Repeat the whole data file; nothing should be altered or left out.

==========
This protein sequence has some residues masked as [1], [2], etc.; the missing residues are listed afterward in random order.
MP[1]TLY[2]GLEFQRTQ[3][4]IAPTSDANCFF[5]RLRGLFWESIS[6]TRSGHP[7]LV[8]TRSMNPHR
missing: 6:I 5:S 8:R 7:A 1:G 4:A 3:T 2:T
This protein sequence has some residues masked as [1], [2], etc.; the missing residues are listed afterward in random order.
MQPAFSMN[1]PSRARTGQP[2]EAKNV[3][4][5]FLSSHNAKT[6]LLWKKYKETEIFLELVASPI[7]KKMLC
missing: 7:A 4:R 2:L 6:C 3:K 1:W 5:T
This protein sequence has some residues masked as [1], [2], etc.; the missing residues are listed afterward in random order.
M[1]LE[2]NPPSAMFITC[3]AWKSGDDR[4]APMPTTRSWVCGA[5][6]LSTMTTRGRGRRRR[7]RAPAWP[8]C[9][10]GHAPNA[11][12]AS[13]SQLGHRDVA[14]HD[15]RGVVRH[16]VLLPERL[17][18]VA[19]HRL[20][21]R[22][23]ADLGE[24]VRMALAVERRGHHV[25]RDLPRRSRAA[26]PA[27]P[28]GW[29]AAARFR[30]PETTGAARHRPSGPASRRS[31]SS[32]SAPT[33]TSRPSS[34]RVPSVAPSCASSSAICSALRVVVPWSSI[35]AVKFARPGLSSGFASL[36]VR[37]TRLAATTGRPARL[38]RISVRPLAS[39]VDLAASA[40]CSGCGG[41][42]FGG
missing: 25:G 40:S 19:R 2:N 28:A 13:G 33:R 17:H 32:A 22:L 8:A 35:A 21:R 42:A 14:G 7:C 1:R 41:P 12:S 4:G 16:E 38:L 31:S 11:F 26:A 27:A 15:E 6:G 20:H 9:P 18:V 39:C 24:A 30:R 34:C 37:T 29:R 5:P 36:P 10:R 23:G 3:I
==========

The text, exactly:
This protein sequence has some residues masked as [1], [2], etc.; the missing residues are listed afterward in random order.
MP[1]TLY[2]GLEFQRTQ[3][4]IAPTSDANCFF[5]RLRGLFWESIS[6]TRSGHP[7]LV[8]TRSMNPHR
missing: 6:I 5:S 8:R 7:A 1:G 4:A 3:T 2:T
This protein sequence has some residues masked as [1], [2], etc.; the missing residues are listed afterward in random order.
MQPAFSMN[1]PSRARTGQP[2]EAKNV[3][4][5]FLSSHNAKT[6]LLWKKYKETEIFLELVASPI[7]KKMLC
missing: 7:A 4:R 2:L 6:C 3:K 1:W 5:T
This protein sequence has some residues masked as [1], [2], etc.; the missing residues are listed afterward in random order.
M[1]LE[2]NPPSAMFITC[3]AWKSGDDR[4]APMPTTRSWVCGA[5][6]LSTMTTRGRGRRRR[7]RAPAWP[8]C[9][10]GHAPNA[11][12]AS[13]SQLGHRDVA[14]HD[15]RGVVRH[16]VLLPERL[17][18]VA[19]HRL[20][21]R[22][23]ADLGE[24]VRMALAVERRGHHV[25]RDLPRRSRAA[26]PA[27]P[28]GW[29]AAARFR[30]PETTGAARHRPSGPASRRS[31]SS[32]SAPT[33]TSRPSS[34]RVPSVAPSCASSSAICSALRVVVPWSSI[35]AVKFARPGLSSGFASL[36]VR[37]TRLAATTGRPARL[38]RISVRPLAS[39]VDLAASA[40]CSGCGG[41][42]FGG
missing: 25:G 40:S 19:R 2:N 28:A 13:G 33:R 17:H 32:A 22:L 8:A 35:A 21:R 42:A 14:G 7:C 1:R 41:P 12:S 4:G 16:E 38:L 31:S 11:F 26:A 27:A 15:E 6:G 20:H 9:P 18:V 39:C 24:A 30:R 34:C 37:T 29:R 5:P 36:P 10:R 23:G 3:I